Featherweight | Behind-the-Scenes


Wednesday, Sep. 22, 2021


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A behind-the-scenes look at the making of "Featherweight" by Fleet Foxes from the album 'Shore'.

For the Fleet Foxes’ latest single “Featherweight,” Director Sean Pecknold crafted a world of struggle and hope brought to life using stop-motion animation and a multiplane camera. The evocative and visually striking film follows a young hawk as he struggles to fly with a broken wing, the successes and bitter failures that come from his attempt, and the second chances that life will sometimes offer – even when all seems lost.

The video premiered on September 21st at the GRAMMY Museum as part of a retrospective featuring Fleet Foxes’ music videos with a conversation between Sean and his brother, band frontman Robin Pecknold.

To bring “Featherweight” to life, Sean joined forces with noted Animator Eileen Kholheep (Robot Chicken, Anomalisa). “Eileen has an incredible attention to detail and ended up bringing the characters to life in a way I could never have done by myself,” notes Sean. Eileen was equally excited to work with Sean. "I've long admired the way he has been able to use animation to create complex and beautiful worlds in a deceptively simple and thoughtful way.” she adds.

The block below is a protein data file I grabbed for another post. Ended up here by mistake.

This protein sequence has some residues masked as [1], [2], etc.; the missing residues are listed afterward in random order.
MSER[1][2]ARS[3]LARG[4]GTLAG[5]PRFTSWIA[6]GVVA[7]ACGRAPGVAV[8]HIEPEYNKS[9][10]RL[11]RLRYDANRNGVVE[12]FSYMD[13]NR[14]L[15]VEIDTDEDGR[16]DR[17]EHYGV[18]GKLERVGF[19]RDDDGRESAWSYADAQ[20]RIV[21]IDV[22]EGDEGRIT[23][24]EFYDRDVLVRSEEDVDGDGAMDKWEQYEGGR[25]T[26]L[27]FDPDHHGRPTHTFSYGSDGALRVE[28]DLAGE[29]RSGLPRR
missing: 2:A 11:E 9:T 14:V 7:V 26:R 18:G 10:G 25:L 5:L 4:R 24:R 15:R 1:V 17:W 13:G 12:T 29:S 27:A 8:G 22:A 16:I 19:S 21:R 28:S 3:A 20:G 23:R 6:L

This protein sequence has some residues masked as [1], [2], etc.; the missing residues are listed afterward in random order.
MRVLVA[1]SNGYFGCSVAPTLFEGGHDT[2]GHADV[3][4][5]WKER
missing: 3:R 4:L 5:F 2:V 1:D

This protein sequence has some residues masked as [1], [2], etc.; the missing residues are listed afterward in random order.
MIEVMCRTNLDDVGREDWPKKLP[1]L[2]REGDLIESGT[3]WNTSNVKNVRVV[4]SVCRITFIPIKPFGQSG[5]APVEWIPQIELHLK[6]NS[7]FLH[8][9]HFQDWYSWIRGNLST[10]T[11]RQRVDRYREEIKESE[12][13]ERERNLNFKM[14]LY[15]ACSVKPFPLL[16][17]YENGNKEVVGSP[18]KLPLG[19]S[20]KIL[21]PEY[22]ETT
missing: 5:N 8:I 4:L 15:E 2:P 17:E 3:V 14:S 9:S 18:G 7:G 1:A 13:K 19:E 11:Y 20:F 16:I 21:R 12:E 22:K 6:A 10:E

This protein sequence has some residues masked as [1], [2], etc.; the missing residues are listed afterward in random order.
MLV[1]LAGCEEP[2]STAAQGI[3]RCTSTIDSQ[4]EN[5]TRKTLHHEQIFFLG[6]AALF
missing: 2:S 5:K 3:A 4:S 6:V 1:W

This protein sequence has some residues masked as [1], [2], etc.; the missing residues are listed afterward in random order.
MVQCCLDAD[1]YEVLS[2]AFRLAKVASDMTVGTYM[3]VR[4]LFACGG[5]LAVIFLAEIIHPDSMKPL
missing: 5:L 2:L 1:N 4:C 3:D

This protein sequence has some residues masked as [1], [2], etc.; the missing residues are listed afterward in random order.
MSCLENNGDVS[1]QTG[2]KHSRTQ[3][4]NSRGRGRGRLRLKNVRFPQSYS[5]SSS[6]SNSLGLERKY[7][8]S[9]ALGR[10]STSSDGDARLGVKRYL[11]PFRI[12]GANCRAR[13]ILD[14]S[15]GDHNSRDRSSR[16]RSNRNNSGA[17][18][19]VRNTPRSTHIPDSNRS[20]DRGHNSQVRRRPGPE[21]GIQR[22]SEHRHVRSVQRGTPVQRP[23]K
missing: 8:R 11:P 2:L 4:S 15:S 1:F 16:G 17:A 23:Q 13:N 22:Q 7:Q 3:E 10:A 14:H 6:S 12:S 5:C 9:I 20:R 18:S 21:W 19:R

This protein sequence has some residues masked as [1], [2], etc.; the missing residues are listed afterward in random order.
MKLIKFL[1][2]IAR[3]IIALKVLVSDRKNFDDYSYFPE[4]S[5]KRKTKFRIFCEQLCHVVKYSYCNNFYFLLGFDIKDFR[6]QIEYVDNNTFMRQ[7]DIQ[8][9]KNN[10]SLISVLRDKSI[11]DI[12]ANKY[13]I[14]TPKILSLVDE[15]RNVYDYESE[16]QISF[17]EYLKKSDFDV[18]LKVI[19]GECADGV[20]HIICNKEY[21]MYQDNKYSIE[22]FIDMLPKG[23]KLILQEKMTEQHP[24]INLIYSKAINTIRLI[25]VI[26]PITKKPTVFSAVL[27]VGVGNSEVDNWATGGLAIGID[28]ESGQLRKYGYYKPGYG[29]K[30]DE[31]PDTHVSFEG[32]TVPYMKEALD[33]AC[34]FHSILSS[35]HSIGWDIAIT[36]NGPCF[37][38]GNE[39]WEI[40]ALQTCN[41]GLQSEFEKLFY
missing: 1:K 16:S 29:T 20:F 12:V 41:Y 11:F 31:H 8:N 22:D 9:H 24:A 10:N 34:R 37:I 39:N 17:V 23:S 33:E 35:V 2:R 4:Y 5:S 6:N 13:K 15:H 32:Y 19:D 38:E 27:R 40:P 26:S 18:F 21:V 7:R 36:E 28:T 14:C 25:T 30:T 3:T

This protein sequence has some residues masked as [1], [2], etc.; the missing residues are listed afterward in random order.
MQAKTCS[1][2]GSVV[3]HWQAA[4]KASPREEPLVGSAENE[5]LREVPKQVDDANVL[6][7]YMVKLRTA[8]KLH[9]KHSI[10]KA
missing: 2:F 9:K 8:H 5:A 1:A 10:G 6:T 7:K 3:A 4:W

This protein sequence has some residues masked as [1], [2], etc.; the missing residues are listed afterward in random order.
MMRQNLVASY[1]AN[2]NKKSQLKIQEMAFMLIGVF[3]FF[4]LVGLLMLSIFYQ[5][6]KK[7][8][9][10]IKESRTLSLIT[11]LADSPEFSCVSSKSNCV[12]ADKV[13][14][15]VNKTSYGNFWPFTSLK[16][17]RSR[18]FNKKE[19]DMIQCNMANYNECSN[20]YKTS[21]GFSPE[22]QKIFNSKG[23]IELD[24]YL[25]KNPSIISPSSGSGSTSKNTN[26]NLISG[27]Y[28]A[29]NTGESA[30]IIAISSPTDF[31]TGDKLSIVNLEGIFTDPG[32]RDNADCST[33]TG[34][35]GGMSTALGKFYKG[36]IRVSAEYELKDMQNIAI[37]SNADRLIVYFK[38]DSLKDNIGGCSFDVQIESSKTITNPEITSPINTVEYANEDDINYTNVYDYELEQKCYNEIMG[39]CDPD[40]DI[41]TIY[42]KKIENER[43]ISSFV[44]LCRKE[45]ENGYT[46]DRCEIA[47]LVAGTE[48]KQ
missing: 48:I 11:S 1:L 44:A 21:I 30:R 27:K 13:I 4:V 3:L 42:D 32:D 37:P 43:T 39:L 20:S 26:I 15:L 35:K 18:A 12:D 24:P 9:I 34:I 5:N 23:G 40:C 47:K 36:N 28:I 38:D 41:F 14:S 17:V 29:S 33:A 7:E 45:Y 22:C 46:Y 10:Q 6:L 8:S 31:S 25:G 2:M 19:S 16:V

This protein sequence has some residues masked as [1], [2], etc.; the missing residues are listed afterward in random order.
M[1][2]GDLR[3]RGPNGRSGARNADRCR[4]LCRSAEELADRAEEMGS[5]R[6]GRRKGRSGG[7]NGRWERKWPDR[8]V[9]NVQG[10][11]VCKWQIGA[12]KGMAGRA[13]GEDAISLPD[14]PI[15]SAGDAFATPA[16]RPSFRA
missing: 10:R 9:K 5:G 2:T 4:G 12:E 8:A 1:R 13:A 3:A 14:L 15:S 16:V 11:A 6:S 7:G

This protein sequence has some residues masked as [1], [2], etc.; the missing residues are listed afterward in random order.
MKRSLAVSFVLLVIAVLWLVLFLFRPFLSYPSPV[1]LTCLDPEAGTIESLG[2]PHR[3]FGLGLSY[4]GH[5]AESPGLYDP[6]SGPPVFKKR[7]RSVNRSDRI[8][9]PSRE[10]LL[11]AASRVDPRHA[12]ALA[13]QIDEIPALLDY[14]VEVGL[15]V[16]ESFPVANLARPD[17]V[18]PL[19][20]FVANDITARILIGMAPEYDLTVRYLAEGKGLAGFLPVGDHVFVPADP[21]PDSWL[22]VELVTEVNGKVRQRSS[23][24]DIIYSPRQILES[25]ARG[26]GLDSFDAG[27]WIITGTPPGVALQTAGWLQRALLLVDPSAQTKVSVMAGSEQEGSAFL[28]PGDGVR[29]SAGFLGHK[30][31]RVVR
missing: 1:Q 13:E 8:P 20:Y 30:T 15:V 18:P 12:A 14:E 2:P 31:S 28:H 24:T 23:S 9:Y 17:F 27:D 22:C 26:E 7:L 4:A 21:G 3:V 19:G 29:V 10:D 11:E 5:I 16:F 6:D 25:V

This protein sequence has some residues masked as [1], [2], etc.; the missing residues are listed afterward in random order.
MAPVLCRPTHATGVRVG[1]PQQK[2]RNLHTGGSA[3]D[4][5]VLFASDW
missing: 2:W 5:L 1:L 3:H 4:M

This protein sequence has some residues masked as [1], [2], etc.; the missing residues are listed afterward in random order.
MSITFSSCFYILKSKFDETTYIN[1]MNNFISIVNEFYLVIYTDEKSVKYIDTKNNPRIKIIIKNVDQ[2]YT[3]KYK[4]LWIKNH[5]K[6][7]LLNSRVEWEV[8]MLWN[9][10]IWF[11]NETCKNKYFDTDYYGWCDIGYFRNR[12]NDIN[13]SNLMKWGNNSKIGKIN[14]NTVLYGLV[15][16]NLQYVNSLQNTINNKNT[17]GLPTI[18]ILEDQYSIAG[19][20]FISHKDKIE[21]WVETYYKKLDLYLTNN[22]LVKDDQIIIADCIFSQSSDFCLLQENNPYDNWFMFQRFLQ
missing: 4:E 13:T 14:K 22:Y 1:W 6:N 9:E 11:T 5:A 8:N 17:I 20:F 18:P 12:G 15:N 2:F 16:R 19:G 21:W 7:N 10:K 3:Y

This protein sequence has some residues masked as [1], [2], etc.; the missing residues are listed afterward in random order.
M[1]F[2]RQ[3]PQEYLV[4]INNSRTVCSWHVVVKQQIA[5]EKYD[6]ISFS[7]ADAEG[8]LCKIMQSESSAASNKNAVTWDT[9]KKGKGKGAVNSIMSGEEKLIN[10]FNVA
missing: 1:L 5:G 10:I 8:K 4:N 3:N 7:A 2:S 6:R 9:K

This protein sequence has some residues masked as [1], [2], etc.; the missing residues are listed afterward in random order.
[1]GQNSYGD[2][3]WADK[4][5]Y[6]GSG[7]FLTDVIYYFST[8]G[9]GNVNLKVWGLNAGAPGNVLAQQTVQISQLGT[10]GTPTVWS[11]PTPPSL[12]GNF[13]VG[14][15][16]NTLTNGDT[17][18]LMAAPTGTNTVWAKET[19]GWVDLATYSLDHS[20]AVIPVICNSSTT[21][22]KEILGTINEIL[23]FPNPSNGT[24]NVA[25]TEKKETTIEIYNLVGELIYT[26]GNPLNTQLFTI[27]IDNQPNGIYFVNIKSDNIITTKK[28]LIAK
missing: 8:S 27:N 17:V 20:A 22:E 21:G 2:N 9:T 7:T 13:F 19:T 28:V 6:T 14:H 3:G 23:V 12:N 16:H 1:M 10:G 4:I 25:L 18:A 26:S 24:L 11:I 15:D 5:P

The project also allowed Sean to continue his collaboration with another Sean – Toronto-based artist Sean Lewis, whose character designs and landscapes are fundamental to the world of the short film. “I first discovered the work of Sean Lewis when he illustrated one of the first Fleet Foxes t-shirts in 2008,” notes Pecknold. “We had a chance to team up in 2020 to create concept art for a feature length animation I’ve been working on. The experience on that project was so wonderful that I wanted to take the collaboration to the next level with the ‘Featherweight’ animation.”

“Featherweight” is not the first time Sean (Pecknold) has combined stop-motion animation with multiplane down-shooting for one of their music videos — the award-winning music video for “The Shrine / An Argument” also used a multi-plane camera. “I had seen the [multi-plane] technique in early Disney films like Bambi and Pinocchio, then later when I discovered Lotte Reiniger’s and Yuri Norstein’s films. I’m very drawn to the texture, depth-of-field and parallax inherent in the technique.” 

Watch the music video here.


Interviews Cinematographer: Keon Javanshir Footage: Sean Pecknold Additional Footage: Adi Goodrich Featuring: Eileen Kohlhepp Sean Pecknold, Sean Lewis, Cody O'Neill, Patrick Blanchard, Robin Pecknold, Edited by: Sarah Sheikh Bridge 

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